Ask Me Again
From Clare Sestanovich, the PEN/Robert W. Bingham Prize nominee whose short stories received instant acclaim (‘Sparingly told, evoked with lacerating intimacy . . . Extraordinary’ – Esquire), Ask Me Again is a debut novel about a young woman’s coming of age, in parallel with a renegade male friend who challenges her beliefs and the course of her life.
At sixteen, Eva meets Jamie by chance. She lives in middle-class South Brooklyn; he comes from the super-rich of upper Manhattan. She’s observant, cautious, eager to seem normal; he’s curious, bold, full of mysteries. She keeps a keen intelligence under wraps; his eccentric brilliance is all but impossible to repress.
While Eva welcomes Jamie into her family’s embrace, he avoids going home; with little in common, they are drawn together in a deep friendship. As Eva goes off to an elite college and falls in and out of love, Jamie drops out of school and joins the Occupy Wall Street movement. Eva, so often trapped by self-doubt, is both awed and repelled by the strength of Jamie’s convictions.
Carried forcefully along by Sestanovich’s highly observant, butterfly-pinning prose, these two characters, pulled into separate spheres, circle the same questions: how to define their values and find their purpose, how to create a sense of self while discovering what they owe to society and to the cause of justice. The geometry of their platonic love leads us on a surprising journey of intimacy across time – exposing the alchemy of connection, of the relationships that can define who we are and can even change us, and the possible futures we might not have imagined for ourselves.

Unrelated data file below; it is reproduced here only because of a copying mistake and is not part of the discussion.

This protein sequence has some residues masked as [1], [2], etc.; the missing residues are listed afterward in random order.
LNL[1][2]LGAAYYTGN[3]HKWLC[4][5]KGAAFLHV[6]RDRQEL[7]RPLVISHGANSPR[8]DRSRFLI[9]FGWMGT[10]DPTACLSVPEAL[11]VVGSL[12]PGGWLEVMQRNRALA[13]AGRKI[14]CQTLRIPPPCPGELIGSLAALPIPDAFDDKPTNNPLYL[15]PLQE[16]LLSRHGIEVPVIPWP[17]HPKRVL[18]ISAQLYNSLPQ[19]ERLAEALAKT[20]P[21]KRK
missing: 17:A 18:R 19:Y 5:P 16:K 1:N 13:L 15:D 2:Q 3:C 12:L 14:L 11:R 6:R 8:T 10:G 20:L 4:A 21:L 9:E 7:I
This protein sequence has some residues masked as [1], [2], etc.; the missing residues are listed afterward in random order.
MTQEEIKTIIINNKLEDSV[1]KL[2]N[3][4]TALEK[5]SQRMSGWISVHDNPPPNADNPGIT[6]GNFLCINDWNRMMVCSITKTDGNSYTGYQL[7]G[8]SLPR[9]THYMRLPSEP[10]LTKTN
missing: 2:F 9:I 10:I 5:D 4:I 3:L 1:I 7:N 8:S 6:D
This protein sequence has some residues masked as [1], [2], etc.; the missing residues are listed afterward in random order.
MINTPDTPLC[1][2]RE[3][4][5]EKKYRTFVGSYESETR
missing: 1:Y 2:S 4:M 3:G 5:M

Ask Me Again is a beautifully observed and deeply philosophical novel, which surprises and delights at every turn.
Jenny Offill, author of Weather
Rigorous, intensely observed, and brimming with the sort of elusive revelations that form the heartbeat of a life, Sestanovich’s novel debut demonstrates a tremendous gift at rendering the texture of love, faith, and heartbreak with both subtlety and force. In her masterful hands, relationships condense, turn acute, and unfurl with symphonic grace across the individual arcs of characters that you can’t help but carry with you long afterward.
Alexandra Kleeman, author of Something New Under the Sun
This beautiful debut novel is wise about intellectual and erotic discovery, disenchantment and loneliness. It’s alert to the small moments of awkwardness and grace that make up the texture of common life; its quiet, tectonic power comes from an awareness of how easily common life can tilt toward catastrophe. Clare Sestanovich is a writer of disarming radiance.
Garth Greenwell, author of Cleanness